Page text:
A Mysterious Box, Part III

Last week I was reading Jo Catling’s translation of the late W. G. Sebald’s A Place in the Country.  In it Sebald writes that:

I have slowly learned to grasp how everything is connected across space and time . . . the echo of a pistol shot across the Wannsee with the view from a window of the Herisau asylum . . . dates of birth with dates of death, happiness with misfortune, natural history and the history of our industries, that of Heimat with that of exile.

I am a Humean in my approach to coincidence, naturally inclined to shy away from webs like those which Sebald so seamlessly weaves across borders and centuries.  Yet there are moments in which seemingly fragmented parts of experience can align and slide together with startling precision. 

My search for the inhabitants of Rizzastraße 7 had led me to other years of the Koblenz city directories, in none of which did I meet with the Arzt (medical doctor) I had expected.  Dr. Scherer the lawyer and Dr. Göcking the school inspector were joined by an ever-increasing cast of the Koblenz bourgeoisie: Philipp Hambach, the owner of a wood-working factory, Herr Witte the governmental buildings officer, Dr. Riffart, the district court judge, and more.  If my doctor – as I was beginning to think of him – had ever lived at Rizzastraße 7, he was either absent from these directories or had pursued a different profession than I had first supposed.

The doctor enjoying a beach holiday in 1930.

It was, I thought, more likely to be the latter and so I prepared to work my way through a list of the building’s inhabitants, seeing if I could find any who had links to Davos, daughters named Heidi or Inge, or any other points of similarity to the mysterious family into whose life I had had such a strange and tantalising glimpse.  The first name on my list was the resident, in 1930, of flat 3: Dr. Alfred Huhnhäuser, a school inspector.  I was, at first, surprised to find a small Wikipedia entry then transfixed as I read that he “hatte die Tochter Heidi (* 1914) und Inge (* 1917)”.  This was surely my man!

Inge and Heidi looking very prim and proper on a visit to their grandmother’s house.

Moments later I discovered that in 2000 a thesis had been written on Dr. Huhnhäuser: Memoir and Memory: The Papers of a Pre-War German – Alfred Huhnhäuser, 1885-1950 by Caroline Martin.  It made extensive use of the doctor’s papers which I realised were now in the archives of . . . my own institution, the University of Stirling!  Heidi, it proved, had married a Scot and her husband’s nephew – who, in a further freak of coincidence, I had met socially some years before – had lectured at Stirling, donating the papers of his aunt’s family to the university in the 1990s.  The photographs, it would seem, had become separated, detached from their context, and anonymous, until – by chance – they came to me.  A phone call later and their future is, I hope, now secured as a new accession to Stirling’s existing Huhnhäuser archive.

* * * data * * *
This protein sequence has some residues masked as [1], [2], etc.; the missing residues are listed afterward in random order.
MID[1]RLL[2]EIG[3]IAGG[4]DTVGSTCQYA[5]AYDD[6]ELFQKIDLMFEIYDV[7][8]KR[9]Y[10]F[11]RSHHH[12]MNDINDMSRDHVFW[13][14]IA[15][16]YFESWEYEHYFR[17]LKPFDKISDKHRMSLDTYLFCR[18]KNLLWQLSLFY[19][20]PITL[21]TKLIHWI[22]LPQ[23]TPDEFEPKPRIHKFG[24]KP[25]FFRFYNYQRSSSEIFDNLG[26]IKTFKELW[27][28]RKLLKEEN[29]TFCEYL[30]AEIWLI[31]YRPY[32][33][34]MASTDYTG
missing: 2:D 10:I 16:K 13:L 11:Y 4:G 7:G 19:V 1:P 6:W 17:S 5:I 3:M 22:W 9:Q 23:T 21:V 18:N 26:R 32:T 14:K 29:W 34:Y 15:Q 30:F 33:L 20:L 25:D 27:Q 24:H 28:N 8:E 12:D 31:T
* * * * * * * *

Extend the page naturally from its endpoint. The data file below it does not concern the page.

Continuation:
Dr. Huhnhäuser, nattily dressed in frock coat and Stresemann.

And so, over the course of a morning I had gone from the mysterious world of the doctor, his wife, and his daughters, to a richly populated family saga in which Dr. Huhnhäuser, his wife Melms, Heidi, and Inge, picked their way through the dangerous shoals of the twentieth century.  The doctor emerged as a complex figure, a highly literate and literary man, a scholar, an opera critic and amateur musician, and a Nazi administrator who played a key role in occupied Norway.  But reading his autobiography, as edited and discussed in Martin’s 2000 thesis, it was impossible to cast him in the role of Nazi comic-book villain.  Instead, his repeated claim to be apolitical and out of step with his time, balanced against his cautious but determined attempts to improve the plight of Norwegians under German rule, and his altogether ambivalent attitude towards 1930s Germany’s Aryan dream make him one of those grey and difficult figures who populate the annals of that generation: neither wholly good nor wholly bad, caught up in a tide of events, and somewhat bemusedly participating in a greater horror.

Photograph of a portrait of Dr. Huhnhäuser. The whereabouts of the original are unknown.

I also learned that I had not been entirely wrong in seeing some prolonged connection with a sanatorium on the family’s part.  It was not, however, through the doctor’s work – which lay solidly in the realms of literature and education – but in the melancholy fate of Inge, who died just short of her nineteenth birthday in 1936, having suffered from tuberculosis for some years.  The family’s time in Davos was because of her and, as Heidi’s husband recalled in an interview towards the end of his life, her sister had even gone to a school in Davos for several years so that she might be near Inge.